Why do I love this album so much? Well, for starters, these superbly crafted twenty songs can almost be seen as a Zappanthology, showcasing him and his terrific backing band (this time, with Steve Vai as a more or less permanent member) at everything he does best: untrivial, but catchy melodies, witty social critique, fascinating, hilarious lyrics (he even rarely goes overboard with the usual smuttiness here), strong, intriguing riffs and energetic solos, groovy, confusing special effects and, well, everything you expect to see on a good Zappa record. Well, it doesn't have one thing: lengthy instrumental passages. And that's good for me, because, however much I respect and enjoy the sound of the man's guitar, I'm just not really moved by all his endless jazzy, half-lethargic pieces the likes of which can be found on Läther material and elsewhere. So this sure beats the shit out of any Sheik Yerbouti, not to mention Sleep Dirt!

I must warn you, though: if this happens to be your first Zappa purchase, there's no absolute guarantee you'll fall in love with it. Quite a bit of music here is tough, really tough to take. The whole album is very loud (Wilson & Alroy call it Frank's 'hard rock album', though it's debatable), the songs usually run into each other with minimal or no breaks, and, indeed, I did find it a bit hard to sit through all twenty compositions without a break. Once you got used to the cacophony, though, you'll be rewarded. You Are What You Is may not be Frank's 'hard rock album', but it is definitely his White Album - in the sense that he's parodying almost every musical style and musical mood in existence: hard rock, metal, punk, jazz, soulful balladeering, blues, and doo-wop again (as if doo-wop was relevant in 1981). Besides that, the lyrics are some of his best ever - in fact, I don't think I've witnessed a better set of lyrics since Money (again). Whether spilling his venom over stupid teenage fashions ('Teenage Wind'), military ideology ('Drafted Again'), or organized religion ('Dumb All Over'), he's always, er, on the money.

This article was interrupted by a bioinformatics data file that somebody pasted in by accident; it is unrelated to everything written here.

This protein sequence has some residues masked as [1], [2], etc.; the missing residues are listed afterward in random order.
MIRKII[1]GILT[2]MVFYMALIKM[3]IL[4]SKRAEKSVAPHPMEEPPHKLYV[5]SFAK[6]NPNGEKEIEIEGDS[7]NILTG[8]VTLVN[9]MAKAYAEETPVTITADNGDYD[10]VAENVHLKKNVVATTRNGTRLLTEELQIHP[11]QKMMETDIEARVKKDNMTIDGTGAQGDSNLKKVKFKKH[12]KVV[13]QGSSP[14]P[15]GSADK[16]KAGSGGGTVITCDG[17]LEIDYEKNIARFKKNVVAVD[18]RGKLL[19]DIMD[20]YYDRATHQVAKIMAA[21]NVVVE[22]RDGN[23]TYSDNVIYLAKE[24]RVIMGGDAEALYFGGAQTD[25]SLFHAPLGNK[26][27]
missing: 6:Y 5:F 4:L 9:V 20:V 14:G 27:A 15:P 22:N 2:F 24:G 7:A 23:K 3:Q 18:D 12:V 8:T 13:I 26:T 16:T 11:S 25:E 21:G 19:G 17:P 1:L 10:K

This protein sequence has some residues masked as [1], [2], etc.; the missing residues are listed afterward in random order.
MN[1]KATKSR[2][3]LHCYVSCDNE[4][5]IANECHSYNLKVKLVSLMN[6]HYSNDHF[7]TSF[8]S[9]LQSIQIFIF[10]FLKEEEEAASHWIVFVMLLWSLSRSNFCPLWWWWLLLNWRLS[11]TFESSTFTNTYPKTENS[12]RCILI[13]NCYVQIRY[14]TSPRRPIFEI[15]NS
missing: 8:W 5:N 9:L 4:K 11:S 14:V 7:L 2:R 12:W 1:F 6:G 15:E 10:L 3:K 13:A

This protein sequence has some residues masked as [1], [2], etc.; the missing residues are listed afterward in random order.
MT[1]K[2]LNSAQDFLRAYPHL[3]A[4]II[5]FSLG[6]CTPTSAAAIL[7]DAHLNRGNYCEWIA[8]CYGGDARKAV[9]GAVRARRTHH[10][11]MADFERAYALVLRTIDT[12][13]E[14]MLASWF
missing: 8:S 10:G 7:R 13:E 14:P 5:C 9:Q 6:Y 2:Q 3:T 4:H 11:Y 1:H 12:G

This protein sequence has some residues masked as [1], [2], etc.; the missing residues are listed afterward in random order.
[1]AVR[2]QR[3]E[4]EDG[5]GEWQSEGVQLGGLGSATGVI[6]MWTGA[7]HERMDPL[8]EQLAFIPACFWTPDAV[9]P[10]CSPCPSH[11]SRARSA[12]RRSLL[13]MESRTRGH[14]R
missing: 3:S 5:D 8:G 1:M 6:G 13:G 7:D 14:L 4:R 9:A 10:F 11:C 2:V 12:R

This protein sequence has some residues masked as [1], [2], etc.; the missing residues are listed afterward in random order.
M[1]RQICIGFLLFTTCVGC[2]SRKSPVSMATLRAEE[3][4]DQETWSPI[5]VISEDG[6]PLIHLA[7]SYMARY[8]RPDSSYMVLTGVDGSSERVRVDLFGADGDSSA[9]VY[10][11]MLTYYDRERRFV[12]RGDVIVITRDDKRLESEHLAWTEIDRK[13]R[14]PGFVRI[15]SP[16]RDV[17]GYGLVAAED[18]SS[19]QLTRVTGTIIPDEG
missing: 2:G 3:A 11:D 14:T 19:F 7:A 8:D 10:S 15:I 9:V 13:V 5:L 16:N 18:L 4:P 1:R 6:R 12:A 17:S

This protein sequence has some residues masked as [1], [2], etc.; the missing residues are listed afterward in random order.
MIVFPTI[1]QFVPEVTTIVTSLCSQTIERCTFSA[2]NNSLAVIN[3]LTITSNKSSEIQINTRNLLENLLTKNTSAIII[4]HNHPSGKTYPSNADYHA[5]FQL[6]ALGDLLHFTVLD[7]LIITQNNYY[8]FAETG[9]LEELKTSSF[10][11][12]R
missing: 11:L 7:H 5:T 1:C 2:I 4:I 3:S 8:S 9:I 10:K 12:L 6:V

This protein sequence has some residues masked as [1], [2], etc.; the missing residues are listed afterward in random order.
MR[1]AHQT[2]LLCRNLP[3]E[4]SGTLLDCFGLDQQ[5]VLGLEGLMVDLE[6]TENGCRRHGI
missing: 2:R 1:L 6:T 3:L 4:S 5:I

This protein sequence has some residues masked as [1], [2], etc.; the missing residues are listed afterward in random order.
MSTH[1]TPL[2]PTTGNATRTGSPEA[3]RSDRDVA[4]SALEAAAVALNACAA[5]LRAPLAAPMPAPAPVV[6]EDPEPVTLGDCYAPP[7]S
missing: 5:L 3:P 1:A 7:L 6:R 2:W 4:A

If anything, the record does indeed hearken back to the old days - when Frank would just compose short (or not so short) freaky songs with amusing lyrics and sing 'em with the Mothers, instead of engaging in his instrumental stuff. Quite a bit of songs, in fact, remind me of those early numbers. Take the excellent blues parody 'Suicidal Chump', for instance: doesn't it remind you of 'Trouble Every Day'? And what about all the 'aiiieee-aiiiieee-aiieee' screams in 'Drafted Again', a song that narrates of girls' protests against being put to the gun? ('Leave my nose alone please!') Don't they remind you of that early stuff? They do, only, once again, they're mostly better - a definite improvement over the Mothers' sloppy sound. The good side of modernized production values.

Oh, my, it's really impossible to name all the good stuff on here - out of the twenty songs, maybe just one or two aren't attractive enough for me. Well, I guess that some of the songs that seem to be outtakes from conceptual albums, like the mini-suite about 'Charlie', can be placed in the 'filler' category, though not all of them. Actually, if you follow this 'Charlie' suite with a lyrics sheet, you won't mind anything: the way Zappa ridicules beauty fashions in 'Beauty Knows No Pains' and, I guess, drug addictions in 'Charlie's Enormous Mouth', is pure genius. So let's not even talk of the filler. Instead, I'll just name a few highlights here - let me know if I've forgotten anything!